Get out the vote
Organizers for minority groups reached out to Hempstead residents Thursday in a get-out-the-vote effort just five days before Election Day.

Community organizers armed with clipboards and Tootsie Rolls impressed upon minority voters the importance of casting their ballots during an outreach effort at the Rosa Parks Hempstead Transit Center Thursday, greeting straphangers with candy and asking them to pledge to vote Nov. 5.

Organizers chose levity over earth-shattering repercussions if votes aren’t cast by donning spooky masks and comical hats for Halloween. Still, they tried not to downplay the significance of casting a ballot on Election day, which is less than a week away.

“We have a chance to make a difference this year,” said Diane Goins, whose group New York Communities for Change also works with the Long Island Civic Engagement Table, which spearheaded the event. “We will have a seat at the table and our voices will be heard.”

The group of about a dozen chanted “Trick or vote!” and “The people united will never be defeated!” outside the bustling transit center as commuters on the bus line looked on.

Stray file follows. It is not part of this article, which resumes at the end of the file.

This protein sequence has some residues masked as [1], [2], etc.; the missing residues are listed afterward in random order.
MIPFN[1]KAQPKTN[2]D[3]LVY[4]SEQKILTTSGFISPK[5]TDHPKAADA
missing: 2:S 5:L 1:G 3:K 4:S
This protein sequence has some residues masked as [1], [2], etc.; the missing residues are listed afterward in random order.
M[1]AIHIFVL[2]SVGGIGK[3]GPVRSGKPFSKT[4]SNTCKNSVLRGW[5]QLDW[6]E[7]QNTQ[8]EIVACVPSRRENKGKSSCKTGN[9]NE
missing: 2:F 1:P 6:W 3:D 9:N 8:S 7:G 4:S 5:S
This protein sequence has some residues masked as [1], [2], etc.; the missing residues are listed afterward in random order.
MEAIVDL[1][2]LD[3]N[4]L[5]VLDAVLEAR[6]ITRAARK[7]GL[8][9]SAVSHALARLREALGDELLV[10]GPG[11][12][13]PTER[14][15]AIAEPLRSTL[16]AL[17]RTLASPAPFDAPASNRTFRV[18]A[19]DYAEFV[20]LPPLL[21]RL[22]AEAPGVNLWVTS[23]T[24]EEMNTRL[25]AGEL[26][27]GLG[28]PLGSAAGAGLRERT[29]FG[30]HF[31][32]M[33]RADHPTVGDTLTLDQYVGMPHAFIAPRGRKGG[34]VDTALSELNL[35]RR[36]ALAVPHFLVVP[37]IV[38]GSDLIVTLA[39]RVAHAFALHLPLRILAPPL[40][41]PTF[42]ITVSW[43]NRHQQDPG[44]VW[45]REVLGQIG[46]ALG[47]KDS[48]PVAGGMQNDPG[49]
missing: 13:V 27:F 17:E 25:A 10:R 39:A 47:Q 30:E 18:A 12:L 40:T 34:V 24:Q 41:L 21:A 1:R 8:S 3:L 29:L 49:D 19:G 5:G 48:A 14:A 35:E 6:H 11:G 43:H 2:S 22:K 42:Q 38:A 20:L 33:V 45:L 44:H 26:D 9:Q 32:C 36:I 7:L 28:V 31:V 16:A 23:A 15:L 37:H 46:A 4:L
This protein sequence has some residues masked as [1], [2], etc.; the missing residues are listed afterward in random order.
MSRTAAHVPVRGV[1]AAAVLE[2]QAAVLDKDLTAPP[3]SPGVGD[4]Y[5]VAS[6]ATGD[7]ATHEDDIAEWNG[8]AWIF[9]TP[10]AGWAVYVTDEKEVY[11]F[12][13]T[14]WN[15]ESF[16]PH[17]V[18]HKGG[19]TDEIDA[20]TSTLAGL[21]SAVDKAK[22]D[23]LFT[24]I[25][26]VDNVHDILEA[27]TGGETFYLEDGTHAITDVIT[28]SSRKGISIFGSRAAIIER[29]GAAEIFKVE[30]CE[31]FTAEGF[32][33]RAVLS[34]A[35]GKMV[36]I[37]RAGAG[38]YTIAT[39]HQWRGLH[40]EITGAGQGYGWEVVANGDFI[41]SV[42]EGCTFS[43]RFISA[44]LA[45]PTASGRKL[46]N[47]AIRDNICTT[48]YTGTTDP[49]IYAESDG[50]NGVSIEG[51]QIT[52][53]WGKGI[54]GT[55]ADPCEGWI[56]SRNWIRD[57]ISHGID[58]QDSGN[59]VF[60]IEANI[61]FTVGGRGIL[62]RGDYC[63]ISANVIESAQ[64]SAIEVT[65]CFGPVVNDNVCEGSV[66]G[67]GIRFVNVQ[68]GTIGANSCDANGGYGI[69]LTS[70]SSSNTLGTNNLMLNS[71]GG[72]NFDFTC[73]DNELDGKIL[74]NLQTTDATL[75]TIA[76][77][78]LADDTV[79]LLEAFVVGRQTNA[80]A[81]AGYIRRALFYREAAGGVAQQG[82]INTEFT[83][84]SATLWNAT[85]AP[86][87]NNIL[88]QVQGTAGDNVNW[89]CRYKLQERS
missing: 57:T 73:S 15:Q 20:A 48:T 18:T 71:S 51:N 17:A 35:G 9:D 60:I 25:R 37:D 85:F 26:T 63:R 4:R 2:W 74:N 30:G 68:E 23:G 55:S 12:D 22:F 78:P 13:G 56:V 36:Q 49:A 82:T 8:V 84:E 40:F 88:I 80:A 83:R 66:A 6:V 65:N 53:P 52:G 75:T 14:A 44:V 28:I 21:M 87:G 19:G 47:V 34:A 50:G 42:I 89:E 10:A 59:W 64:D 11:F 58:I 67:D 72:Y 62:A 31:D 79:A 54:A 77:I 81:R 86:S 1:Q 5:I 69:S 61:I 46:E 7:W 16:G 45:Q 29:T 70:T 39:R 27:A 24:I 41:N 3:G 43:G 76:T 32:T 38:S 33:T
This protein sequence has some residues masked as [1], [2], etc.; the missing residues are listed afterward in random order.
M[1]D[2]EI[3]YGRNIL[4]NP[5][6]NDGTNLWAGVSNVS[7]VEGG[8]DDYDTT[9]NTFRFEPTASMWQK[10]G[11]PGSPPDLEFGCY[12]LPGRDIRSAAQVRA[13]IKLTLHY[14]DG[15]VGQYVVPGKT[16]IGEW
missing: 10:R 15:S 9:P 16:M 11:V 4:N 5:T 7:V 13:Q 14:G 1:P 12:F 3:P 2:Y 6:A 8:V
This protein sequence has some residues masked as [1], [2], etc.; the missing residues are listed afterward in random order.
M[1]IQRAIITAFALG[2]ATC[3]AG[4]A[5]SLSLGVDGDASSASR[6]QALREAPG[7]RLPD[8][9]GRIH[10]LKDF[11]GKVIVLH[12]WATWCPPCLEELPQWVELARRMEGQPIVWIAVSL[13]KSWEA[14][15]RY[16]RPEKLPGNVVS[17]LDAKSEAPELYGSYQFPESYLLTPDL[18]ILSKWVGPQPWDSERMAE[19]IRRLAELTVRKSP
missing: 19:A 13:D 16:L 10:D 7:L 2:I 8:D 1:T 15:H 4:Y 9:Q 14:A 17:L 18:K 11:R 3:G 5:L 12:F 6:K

Daniel Altschuler of the Long Island Civic Engagement Table said the afternoon event was part of a broader outreach effort to engage minority voters in areas dominated by low and middle-income residents, such as Hempstead, Elmont, Brentwood, Central Islip and Gordon Heights. They hope to collect at least 10,000 signatures and to engage 25,000 residents before the day’s over.

“We haven’t been respected yet,” Goins said of low-income residents. Many in her community are concerned about affordable housing, jobs, cuts to children services and foreclosures, she said.


James Boone of Hempstead was one of the first to take the pledge, but said he makes sure to get to the polls every year.

“When you go out and vote you’re able to change things,” he said. “I always vote.”

The 30-year-old Hempstead resident said he’s concerned about the amount people who are either homeless or living in shelters.

“You have to know who you’re voting for,” Boone said.

Organizers don’t try to influence voters decisions by telling them who to vote for, Goins noted, adding that they should educate themselves about each and every candidate on the ballot.

Minority organizations have registered more than 11,000 voters this year. They plan on going door-to-door from now until Election Day to inform people about their polling sites and to secure more pledges.


Hofstra University Transfer